A study of U.S. military operations in Iraq, prepared for Defense Secretary Donald Rumsfeld, sharply criticizes Pentagon attempts to plan...

WASHINGTON — A study of U.S. military operations in Iraq, prepared for Defense Secretary Donald Rumsfeld, sharply criticizes Pentagon attempts to plan for the aftermath of the U.S.-led invasion two years ago, saying stabilization and reconstruction issues “were addressed only very generally” and “no planning was undertaken to ensure the security of the Iraqi people.”

The study, done by Rand, an independent research group, also says the experience in Iraq has underscored the Pentagon’s tendency “not to absorb historical lessons” when battling insurgencies.

The study cites inflated expectations at the outset about airstrikes in toppling the Baghdad government, poor performance by Apache helicopters in attack missions, delays in bomb-damage assessments, gaps in tactical intelligence for battlefield commanders, disruptions in supply lines and inadequate coordination between Special Operations units and conventional forces.

Rumsfeld, who received the report last month, sent it to members of the Joint Chiefs of Staff and civilian leaders of the military services with a March 1 cover note saying the Rand recommendations “are worth our careful consideration.”

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The report notes that the opening salvo of airstrikes, dubbed “shock and awe,” did not precipitate the collapse of the government that air-power advocates had hoped for.

“The attacks on ‘regime’ targets (leadership, command and control and infrastructure) were able to disrupt but not eliminate the ability of Iraqi leaders to communicate with the Iraqi people and military forces,” the report says. “For the future, a caution is in order with respect to expectations of what air attacks on ‘regime’ targets can achieve.”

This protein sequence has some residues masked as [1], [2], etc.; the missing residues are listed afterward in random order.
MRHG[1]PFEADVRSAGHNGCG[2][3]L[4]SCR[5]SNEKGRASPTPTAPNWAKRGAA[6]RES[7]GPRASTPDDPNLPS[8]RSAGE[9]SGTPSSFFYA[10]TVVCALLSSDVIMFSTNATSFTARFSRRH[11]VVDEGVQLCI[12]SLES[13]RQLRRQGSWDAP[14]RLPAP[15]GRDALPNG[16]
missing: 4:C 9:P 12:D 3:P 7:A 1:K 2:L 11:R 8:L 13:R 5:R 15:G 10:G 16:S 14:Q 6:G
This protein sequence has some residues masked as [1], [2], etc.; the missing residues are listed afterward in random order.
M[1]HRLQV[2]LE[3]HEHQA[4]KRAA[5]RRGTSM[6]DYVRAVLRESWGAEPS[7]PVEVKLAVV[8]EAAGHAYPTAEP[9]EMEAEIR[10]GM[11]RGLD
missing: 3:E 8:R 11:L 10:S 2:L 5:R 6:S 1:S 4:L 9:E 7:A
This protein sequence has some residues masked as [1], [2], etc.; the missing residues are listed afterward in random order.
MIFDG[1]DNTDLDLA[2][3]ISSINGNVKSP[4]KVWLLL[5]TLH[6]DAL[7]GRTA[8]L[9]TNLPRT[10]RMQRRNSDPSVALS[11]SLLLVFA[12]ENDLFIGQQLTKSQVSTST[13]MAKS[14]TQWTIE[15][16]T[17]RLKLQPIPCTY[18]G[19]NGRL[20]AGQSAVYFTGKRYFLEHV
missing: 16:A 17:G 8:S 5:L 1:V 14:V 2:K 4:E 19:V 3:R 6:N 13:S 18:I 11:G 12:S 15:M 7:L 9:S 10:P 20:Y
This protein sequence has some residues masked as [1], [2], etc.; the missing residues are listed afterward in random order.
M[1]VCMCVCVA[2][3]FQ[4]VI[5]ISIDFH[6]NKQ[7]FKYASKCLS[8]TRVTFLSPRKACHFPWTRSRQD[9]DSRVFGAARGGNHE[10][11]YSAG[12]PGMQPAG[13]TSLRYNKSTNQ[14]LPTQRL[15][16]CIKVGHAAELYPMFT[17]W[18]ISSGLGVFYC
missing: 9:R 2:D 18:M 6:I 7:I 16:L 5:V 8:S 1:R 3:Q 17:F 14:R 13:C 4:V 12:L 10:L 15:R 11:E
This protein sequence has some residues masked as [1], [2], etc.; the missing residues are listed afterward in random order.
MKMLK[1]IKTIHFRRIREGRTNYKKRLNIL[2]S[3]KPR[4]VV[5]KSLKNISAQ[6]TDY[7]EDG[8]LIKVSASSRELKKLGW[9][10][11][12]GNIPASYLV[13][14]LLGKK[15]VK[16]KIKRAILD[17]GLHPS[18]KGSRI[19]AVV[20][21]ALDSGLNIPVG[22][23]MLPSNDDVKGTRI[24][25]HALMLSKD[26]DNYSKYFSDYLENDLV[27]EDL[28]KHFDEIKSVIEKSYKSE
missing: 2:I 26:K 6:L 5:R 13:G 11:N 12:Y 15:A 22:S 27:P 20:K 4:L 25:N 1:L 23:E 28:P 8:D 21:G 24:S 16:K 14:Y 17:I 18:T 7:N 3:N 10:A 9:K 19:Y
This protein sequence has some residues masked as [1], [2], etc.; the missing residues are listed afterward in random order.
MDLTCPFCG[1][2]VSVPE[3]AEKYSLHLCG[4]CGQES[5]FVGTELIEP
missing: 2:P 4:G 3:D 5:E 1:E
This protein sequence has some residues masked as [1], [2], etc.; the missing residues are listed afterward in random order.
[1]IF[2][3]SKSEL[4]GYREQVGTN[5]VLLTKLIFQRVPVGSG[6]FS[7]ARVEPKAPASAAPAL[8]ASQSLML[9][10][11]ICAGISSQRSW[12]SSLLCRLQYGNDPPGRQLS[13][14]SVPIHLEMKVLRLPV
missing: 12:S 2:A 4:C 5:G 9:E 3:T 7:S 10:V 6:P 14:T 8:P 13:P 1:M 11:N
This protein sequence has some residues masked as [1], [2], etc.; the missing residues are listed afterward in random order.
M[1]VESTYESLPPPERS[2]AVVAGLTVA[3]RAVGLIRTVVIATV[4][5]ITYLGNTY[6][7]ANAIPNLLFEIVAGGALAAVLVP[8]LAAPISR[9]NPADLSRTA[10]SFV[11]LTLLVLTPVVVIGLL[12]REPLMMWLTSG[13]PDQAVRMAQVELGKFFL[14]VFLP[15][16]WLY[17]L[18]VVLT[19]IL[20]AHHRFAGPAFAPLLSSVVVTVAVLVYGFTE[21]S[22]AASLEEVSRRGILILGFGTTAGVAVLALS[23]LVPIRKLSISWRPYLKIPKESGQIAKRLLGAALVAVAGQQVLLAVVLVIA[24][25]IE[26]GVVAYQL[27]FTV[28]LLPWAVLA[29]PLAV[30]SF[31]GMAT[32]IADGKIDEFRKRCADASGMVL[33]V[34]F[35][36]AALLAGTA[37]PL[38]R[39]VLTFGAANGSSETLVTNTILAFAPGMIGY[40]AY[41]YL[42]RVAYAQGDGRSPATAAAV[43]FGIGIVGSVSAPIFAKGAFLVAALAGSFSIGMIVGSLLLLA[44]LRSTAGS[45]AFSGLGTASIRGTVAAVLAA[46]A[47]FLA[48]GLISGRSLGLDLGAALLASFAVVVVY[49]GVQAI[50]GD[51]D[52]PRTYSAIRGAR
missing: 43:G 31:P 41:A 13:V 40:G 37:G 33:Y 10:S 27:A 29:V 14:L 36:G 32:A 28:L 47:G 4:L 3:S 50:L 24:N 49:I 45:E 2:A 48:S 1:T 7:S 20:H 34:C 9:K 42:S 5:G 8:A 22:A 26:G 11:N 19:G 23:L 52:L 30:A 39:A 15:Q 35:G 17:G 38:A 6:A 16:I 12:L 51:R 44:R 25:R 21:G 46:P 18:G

Later helicopter attack missions against Iraqi forces “proved risky and not very productive,” the report says, a reference to the troubles Apache units encountered dealing with ground fire from hidden enemy fighters.

Intelligence gathering, too, fell short. Airborne sensors were “in many cases unable to locate and identify” the swarms of Iraqi paramilitary fighters who moved along roads in civilian vehicles or hid out in built-up neighborhoods, the report says. When information about enemy locations did become available, it frequently failed to get far enough down the chain of command.

Planning for the invasion’s aftermath rested with the Defense Department, the report recalls, rather than with the State Department or the National Security Council. “Overall, this approach worked poorly,” the report says, noting that the Pentagon lacked the expertise, funding authority and contacts with civilian aid organizations for the job.